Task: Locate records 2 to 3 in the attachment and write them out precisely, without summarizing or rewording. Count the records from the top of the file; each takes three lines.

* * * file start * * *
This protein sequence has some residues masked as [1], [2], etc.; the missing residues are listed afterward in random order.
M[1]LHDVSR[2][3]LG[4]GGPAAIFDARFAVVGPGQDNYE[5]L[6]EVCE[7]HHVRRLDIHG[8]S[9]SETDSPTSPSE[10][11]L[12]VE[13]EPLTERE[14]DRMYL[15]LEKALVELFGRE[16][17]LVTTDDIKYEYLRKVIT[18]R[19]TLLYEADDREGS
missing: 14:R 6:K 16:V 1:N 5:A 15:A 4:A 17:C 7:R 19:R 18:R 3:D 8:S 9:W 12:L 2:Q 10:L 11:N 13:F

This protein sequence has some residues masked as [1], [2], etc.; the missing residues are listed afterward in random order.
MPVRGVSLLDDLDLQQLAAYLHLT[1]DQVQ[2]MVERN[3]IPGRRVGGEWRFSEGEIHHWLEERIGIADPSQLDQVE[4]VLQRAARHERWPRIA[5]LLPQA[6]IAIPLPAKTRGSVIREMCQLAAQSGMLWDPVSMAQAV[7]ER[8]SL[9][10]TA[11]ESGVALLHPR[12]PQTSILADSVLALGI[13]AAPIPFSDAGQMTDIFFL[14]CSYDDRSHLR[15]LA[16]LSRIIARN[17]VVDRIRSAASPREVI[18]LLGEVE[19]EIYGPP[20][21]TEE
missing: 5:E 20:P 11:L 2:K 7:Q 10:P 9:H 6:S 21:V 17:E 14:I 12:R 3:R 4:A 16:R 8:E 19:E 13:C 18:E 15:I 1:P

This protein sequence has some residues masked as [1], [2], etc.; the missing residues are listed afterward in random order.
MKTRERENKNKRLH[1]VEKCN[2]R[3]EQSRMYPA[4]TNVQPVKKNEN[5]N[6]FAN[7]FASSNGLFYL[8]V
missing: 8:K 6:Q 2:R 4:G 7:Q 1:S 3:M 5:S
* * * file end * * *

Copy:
This protein sequence has some residues masked as [1], [2], etc.; the missing residues are listed afterward in random order.
MPVRGVSLLDDLDLQQLAAYLHLT[1]DQVQ[2]MVERN[3]IPGRRVGGEWRFSEGEIHHWLEERIGIADPSQLDQVE[4]VLQRAARHERWPRIA[5]LLPQA[6]IAIPLPAKTRGSVIREMCQLAAQSGMLWDPVSMAQAV[7]ER[8]SL[9][10]TA[11]ESGVALLHPR[12]PQTSILADSVLALGI[13]AAPIPFSDAGQMTDIFFL[14]CSYDDRSHLR[15]LA[16]LSRIIARN[17]VVDRIRSAASPREVI[18]LLGEVE[19]EIYGPP[20][21]TEE
missing: 5:E 20:P 11:L 2:K 7:Q 10:P 9:H 6:S 21:V 17:E 14:I 12:R 3:R 4:A 16:R 8:E 19:E 13:C 18:E 15:I 1:P

This protein sequence has some residues masked as [1], [2], etc.; the missing residues are listed afterward in random order.
MKTRERENKNKRLH[1]VEKCN[2]R[3]EQSRMYPA[4]TNVQPVKKNEN[5]N[6]FAN[7]FASSNGLFYL[8]V
missing: 8:K 6:Q 2:R 4:G 7:Q 1:S 3:M 5:S